GM says two new versions of the Chevy Bolt are expected to be unveiled in February 2021. The company has released a new teaser that highlights an upcoming new feature for electric vehicles: GM’s Advanced Driver Assistance System, Super Cruise.
GM plans to release a refreshed Chevy Bolt, which first debuted in 2017, along with a Bolt Electric Utility Vehicle, or EUV. The teaser was timed to coincide with GM CEO Mary Barra’s opening speech at the 2021 Consumer Electronics Show – which is being held virtually this year due to the coronavirus pandemic.
The refreshed Bolt will feature a sportier look, new seats, adaptive cruise control, and a few other minor changes. GM increased range in last year’s version of the Bolt, from 238 miles to 259 miles, but no further increases are expected in the refresh.
The Bolt EUV (not an acronym we’d expect to understand, but I guess) will have a longer wheelbase than the regular Bolt and should appeal to customers looking for a more crossover SUV look than a sedan. The UVU looks longer than the regular Bolt, but much taller.
One major change will be the inclusion of Super Cruise, GM’s advanced “hands-free” driver assistance system. When it debuted in 2017, Super Cruise drew immediate comparisons to Tesla’s autopilot system. It uses cameras, radars and LIDAR map data, combined with a robust driver monitoring system, to reduce the stress of highway driving. When engaged, drivers can take their feet off the pedals and their hands off the steering wheel, and the car typically drives on separate highways.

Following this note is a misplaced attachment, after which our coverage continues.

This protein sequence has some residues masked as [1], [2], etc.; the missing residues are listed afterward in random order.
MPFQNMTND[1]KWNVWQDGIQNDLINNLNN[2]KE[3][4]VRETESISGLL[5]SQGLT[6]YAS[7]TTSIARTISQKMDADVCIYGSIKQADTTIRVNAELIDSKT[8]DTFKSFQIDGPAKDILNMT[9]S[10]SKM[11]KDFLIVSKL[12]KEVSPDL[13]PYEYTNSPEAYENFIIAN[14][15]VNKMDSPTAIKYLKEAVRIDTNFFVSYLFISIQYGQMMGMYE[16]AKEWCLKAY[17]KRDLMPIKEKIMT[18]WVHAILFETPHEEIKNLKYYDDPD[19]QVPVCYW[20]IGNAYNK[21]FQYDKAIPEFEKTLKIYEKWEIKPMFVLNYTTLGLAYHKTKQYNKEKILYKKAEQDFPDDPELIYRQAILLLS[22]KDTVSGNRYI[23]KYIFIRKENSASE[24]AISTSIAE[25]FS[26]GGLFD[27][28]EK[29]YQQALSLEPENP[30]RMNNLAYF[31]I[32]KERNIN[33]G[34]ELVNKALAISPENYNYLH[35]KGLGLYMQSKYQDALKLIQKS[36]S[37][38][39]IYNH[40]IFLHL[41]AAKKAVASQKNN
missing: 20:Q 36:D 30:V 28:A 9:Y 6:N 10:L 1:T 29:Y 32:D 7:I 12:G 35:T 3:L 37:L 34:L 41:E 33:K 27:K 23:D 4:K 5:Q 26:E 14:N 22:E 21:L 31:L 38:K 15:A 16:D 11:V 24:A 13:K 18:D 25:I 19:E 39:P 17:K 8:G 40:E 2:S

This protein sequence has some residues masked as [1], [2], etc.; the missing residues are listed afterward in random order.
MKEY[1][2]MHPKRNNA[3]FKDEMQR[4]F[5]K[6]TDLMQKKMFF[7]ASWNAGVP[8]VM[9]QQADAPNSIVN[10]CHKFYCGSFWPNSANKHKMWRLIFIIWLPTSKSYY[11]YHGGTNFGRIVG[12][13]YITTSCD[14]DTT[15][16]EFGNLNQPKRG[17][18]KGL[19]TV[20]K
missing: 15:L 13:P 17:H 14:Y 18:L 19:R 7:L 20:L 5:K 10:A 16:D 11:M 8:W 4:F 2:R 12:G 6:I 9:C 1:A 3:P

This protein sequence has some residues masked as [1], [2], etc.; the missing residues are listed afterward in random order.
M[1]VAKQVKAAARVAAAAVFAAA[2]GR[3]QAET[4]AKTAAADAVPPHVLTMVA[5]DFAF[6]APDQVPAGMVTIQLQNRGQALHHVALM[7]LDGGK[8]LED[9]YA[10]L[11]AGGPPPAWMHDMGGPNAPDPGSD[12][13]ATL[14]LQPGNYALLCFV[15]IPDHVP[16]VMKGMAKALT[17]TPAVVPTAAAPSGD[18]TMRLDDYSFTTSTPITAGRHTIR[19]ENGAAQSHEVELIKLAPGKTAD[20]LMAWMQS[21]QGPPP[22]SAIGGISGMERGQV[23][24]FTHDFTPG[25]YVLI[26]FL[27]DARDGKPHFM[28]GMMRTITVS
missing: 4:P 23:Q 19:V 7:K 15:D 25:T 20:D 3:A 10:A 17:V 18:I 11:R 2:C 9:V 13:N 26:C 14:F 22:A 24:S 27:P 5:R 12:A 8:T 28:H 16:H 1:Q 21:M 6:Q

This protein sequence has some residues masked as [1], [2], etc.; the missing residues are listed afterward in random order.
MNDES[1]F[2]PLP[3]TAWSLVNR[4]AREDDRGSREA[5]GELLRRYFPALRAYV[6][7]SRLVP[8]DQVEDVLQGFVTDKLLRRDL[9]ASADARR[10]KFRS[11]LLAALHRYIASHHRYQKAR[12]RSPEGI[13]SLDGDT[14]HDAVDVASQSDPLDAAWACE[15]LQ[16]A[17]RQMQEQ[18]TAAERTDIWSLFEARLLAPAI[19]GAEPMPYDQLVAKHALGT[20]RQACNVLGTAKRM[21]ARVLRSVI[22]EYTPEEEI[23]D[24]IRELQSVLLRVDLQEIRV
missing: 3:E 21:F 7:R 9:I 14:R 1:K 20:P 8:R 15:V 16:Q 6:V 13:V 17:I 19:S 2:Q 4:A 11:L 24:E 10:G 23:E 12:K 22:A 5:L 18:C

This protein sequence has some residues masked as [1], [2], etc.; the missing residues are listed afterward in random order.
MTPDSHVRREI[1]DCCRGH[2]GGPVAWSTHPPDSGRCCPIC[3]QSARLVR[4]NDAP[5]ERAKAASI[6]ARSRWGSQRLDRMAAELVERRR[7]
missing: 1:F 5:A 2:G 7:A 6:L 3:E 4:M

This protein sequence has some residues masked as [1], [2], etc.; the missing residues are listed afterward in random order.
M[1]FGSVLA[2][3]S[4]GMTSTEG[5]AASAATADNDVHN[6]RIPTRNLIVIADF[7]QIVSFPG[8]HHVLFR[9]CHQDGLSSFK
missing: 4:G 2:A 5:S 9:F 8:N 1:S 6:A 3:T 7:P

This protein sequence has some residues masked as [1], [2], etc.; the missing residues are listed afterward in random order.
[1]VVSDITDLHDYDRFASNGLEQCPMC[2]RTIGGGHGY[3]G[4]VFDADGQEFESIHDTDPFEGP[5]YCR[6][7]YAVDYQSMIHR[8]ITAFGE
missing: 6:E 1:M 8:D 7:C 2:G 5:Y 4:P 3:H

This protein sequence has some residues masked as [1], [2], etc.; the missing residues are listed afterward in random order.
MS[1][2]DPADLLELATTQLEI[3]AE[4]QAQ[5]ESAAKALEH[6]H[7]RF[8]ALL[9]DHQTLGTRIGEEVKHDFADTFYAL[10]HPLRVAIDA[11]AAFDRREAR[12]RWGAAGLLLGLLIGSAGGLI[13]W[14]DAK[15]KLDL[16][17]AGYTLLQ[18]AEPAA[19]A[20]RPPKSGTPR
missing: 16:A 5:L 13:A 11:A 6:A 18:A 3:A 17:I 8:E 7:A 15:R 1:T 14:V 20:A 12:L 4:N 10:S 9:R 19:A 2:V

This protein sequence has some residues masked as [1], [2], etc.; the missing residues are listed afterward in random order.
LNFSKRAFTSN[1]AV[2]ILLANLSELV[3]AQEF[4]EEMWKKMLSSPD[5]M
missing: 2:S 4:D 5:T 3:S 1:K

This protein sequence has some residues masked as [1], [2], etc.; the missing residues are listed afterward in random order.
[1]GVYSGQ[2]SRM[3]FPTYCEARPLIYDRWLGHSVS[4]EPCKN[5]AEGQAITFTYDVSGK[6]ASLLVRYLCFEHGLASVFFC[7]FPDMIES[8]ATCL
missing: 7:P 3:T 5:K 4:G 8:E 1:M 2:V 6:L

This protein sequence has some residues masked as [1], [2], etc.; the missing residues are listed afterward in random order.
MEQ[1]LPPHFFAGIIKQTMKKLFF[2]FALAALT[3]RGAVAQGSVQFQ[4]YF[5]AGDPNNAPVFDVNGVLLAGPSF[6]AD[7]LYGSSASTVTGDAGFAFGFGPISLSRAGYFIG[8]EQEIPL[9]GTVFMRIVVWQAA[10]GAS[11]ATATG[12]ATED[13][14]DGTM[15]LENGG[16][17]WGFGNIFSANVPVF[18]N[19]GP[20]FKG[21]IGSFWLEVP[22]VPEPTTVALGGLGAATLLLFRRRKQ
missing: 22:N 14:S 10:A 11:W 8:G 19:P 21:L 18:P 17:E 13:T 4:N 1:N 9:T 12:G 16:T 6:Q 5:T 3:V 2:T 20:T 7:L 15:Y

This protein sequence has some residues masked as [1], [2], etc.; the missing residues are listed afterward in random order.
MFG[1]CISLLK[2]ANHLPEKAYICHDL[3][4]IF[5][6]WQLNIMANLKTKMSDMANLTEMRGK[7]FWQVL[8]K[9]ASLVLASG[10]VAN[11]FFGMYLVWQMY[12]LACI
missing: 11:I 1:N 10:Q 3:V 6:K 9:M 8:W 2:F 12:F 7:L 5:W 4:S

The two new Bolts are the last GM vehicles to get Super Cruise, and the first from Chevrolet. Super Cruise is also available in the 2018 Cadillac CT6, 2021 Cadillac CT5 and CT4, 2021 Cadillac Escalade and GMC Hummer EV.
Both the Bolt EV and the Bolt EUV will be built on GM’s BEV2 platform, which is separate from the new “Ultium” battery pack announced in early 2020. The recently unveiled Cadillac Lyriq and GMC Hummer EV will be the first vehicles to be released. be built on this new electrical architecture. As such, the Bolt EV and EUV were slated to go into production in late 2020, but were delayed until this year due to the coronavirus pandemic.
The new Bolts can’t come quickly enough, given the controversy surrounding the current versions of the EV. GM was recently slapped in a class action lawsuit alleging that the Chevy Bolt’s battery is “prone to ignite.” The lawsuit comes on the heels of GM announcing that it was recalling 68,000 Bolts for a faulty battery.